Episode 26: Who am I, now?
You are listening to the Life Reconstructed podcast with me, Teresa Amaral Beshwate, grief expert, best-selling author and widow. I’m so glad you’re here because in this and every episode, I shine a light on the widowed way forward.
Hello and welcome to episode 26. In this episode, I take a close look at identity, why we so naturally question it, and I offer solutions to help.
Just a few weeks after the sudden loss of my husband, it occurred to me that my new best friends would be silence and solitude. I realized that I would need lots of both in order to figure out how to put one foot in front of the other.
It was only hours later that my brother called. He was planning a trip to Disneyland with his wife and seven- and nine-year-old daughters and wanted me to go. Needless to say, Disneyland is the opposite of silence and solitude. But he was persistent, and against my better judgment, I went.
Somewhere between Main Street USA and Mickey’s Toontown it hit me—I was completely lost. I didn’t know who I was anymore.
Many widowed people struggle with identity. If I’m not one half of a couple, then who am I? For some, the loss of a spouse is just one of many identity-shifting events. A newly emptied nest, a retirement or career transition, or the loss of other significant family members are all seismic shifts in our identity. For some, it all happens at once.
In the middle of a book, we turn a page and start the next chapter. Turning the page doesn’t erase the story on previous pages; it simply allows the story to continue to shift and grow, building on the foundation of the previous pages.
Most widowed people would, in a heartbeat, go back to the previous chapter. Short of that, we refuse to turn the page. We argue with reality, wrestle with what is, rail against our circumstances, and end up exhausted.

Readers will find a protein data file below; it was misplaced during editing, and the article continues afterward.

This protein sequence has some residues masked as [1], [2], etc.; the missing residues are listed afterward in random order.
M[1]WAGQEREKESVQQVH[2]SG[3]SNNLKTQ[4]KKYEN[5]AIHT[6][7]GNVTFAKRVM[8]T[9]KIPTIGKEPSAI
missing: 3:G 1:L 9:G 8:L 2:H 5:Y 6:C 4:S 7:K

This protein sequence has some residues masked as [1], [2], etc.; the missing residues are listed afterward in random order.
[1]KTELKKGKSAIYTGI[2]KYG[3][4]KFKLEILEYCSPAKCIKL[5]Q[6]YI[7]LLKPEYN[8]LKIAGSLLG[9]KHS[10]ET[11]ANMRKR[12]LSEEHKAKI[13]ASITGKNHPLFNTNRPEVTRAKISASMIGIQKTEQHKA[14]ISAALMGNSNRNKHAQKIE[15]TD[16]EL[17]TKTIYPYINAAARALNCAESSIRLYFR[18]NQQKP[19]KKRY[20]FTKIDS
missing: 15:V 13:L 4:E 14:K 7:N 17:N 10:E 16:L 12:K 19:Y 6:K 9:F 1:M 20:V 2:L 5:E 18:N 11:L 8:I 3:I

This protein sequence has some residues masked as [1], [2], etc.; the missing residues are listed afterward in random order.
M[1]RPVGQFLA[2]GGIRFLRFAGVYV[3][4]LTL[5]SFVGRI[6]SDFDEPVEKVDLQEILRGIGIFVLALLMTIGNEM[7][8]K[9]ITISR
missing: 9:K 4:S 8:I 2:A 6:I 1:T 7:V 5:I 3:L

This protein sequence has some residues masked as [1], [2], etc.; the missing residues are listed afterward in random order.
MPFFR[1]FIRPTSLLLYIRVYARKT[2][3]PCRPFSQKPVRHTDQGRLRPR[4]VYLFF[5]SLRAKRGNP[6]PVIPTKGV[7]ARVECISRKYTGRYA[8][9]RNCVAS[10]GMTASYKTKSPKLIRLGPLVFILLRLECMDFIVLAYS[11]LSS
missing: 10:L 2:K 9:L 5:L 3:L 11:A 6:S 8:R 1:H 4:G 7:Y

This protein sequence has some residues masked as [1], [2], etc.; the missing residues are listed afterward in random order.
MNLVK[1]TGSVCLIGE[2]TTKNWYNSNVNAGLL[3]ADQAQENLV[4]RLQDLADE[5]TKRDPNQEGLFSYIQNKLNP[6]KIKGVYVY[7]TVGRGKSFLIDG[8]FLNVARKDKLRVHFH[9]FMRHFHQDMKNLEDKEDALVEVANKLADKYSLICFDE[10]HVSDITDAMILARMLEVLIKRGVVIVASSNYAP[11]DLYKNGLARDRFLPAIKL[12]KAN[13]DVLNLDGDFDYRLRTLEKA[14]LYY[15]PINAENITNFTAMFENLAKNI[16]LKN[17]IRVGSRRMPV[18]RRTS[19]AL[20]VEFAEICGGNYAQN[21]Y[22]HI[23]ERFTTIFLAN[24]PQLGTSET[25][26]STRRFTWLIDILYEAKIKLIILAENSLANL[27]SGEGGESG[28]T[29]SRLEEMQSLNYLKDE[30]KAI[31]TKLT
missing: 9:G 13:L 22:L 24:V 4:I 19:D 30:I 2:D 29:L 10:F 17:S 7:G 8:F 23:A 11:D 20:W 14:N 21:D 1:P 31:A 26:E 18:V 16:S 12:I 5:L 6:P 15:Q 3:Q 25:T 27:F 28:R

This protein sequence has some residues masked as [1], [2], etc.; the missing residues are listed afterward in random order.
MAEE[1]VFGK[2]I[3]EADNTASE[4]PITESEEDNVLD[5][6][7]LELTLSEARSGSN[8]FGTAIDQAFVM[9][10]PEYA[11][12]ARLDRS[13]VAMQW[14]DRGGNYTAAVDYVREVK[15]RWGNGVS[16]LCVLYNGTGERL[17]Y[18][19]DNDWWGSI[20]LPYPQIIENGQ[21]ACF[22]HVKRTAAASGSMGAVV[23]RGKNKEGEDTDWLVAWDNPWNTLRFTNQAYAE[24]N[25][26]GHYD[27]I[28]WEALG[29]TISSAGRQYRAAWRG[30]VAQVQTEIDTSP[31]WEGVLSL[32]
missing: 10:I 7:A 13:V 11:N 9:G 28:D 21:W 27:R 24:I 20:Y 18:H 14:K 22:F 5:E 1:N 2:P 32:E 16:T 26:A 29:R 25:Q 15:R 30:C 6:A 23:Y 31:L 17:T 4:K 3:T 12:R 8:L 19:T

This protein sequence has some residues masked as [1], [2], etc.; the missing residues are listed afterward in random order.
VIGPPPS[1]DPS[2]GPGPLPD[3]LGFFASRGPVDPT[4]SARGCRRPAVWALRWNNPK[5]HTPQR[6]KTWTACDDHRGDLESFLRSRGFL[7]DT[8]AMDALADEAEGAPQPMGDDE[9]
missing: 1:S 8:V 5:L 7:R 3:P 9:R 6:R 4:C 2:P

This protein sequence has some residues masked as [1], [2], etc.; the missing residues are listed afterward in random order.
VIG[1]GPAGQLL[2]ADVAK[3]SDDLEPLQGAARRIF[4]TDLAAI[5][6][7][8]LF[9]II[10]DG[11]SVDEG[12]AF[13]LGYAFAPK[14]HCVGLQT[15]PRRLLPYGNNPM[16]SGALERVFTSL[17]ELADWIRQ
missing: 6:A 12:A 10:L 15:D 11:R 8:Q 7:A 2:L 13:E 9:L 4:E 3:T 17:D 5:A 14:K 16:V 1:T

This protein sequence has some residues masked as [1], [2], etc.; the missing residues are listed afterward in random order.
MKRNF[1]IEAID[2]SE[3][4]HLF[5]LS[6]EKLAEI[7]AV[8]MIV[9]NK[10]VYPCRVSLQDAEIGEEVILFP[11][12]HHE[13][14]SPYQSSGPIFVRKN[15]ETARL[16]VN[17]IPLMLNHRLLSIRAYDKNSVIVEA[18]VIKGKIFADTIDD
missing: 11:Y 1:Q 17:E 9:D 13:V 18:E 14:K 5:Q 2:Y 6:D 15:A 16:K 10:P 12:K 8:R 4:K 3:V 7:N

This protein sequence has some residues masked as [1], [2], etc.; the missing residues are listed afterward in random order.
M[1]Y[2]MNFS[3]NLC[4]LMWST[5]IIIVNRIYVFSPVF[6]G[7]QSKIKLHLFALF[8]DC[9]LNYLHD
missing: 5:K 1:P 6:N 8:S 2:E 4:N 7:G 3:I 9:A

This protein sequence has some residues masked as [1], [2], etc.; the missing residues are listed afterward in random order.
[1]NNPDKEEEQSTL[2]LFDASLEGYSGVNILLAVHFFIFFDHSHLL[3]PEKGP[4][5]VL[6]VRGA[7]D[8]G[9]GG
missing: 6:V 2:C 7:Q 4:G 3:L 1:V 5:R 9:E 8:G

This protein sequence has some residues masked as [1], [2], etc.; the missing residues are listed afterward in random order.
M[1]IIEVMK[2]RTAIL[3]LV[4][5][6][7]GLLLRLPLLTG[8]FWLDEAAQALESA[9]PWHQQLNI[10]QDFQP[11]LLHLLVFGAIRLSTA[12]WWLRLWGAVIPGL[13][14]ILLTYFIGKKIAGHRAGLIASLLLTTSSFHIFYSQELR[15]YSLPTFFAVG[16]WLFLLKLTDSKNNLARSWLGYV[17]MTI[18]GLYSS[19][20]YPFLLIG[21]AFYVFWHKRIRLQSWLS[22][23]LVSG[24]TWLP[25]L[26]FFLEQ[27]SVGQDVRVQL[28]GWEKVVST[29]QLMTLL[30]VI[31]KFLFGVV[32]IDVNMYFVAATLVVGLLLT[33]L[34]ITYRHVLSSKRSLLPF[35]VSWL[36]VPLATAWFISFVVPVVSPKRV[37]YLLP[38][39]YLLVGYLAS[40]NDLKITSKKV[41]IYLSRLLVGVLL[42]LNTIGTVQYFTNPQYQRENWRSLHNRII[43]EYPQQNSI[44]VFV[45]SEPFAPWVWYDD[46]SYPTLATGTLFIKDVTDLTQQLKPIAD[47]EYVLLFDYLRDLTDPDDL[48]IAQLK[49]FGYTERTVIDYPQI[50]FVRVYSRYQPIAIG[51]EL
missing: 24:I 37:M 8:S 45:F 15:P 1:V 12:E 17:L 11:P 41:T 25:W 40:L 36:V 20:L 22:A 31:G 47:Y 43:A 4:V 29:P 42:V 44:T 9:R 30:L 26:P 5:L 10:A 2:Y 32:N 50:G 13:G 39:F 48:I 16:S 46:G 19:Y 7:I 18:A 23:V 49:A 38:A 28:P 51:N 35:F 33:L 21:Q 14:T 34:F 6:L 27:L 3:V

We also have the choice, when we feel ready, to redirect that energy into turning the page, acknowledging a horrific life-altering plot twist, and then beginning to write. Because you have a pulse, you have a present and a future, and although it isn’t at all what you planned or hoped for, you can still decide to make the future incredibly good. You can decide that after enduring life’s absolute worst, you deserve the very best.
My experience says that the more we move forward in honor of our spouse, the clearer we become about our identity in this life after loss. We find our identity in part because of our loss. We figure it out with millions of small daily decisions, through the familiar one-step-forward-two-steps-back shuffle of grief. We choose to believe that we are a person who is figuring it out.
In that moment at the “happiest place on earth,” when I was profoundly sad, I simply decided that I was still my husband’s wife and always would be, and that I would figure out the rest in time. I’ve done that, but I’m not finished because I still have a pulse. I believe that having a pulse means having a purpose. I know that I can achieve anything I want for myself, largely because I’ve already been through the unthinkable.
I’m writing my next chapter, and I hope you are too. I hope you think of yourself as a person who is figuring it out, step by step, day by day.
And if you need help, I’m here for you. In fact, if you’re listening to this podcast on the day it’s released, 9/27/23, the doors close on Friday for the October session of Life Reconstructed. It’s your last chance this year to join. And if you do, you’ll face the holiday season equipped with the best tools, the expertise of a coach, and a community of people who get it. The link is in the show notes. I hope you’ll join us.
And remember that I believe in you, and I’m here for you. Take care.
If you’ve found this podcast helpful, I invite you to join Life Reconstructed, my coaching program exclusively for widowed people. It will help you step forward toward a life you will love again. Simply go to thesuddenwidowcoach.com and click work with me.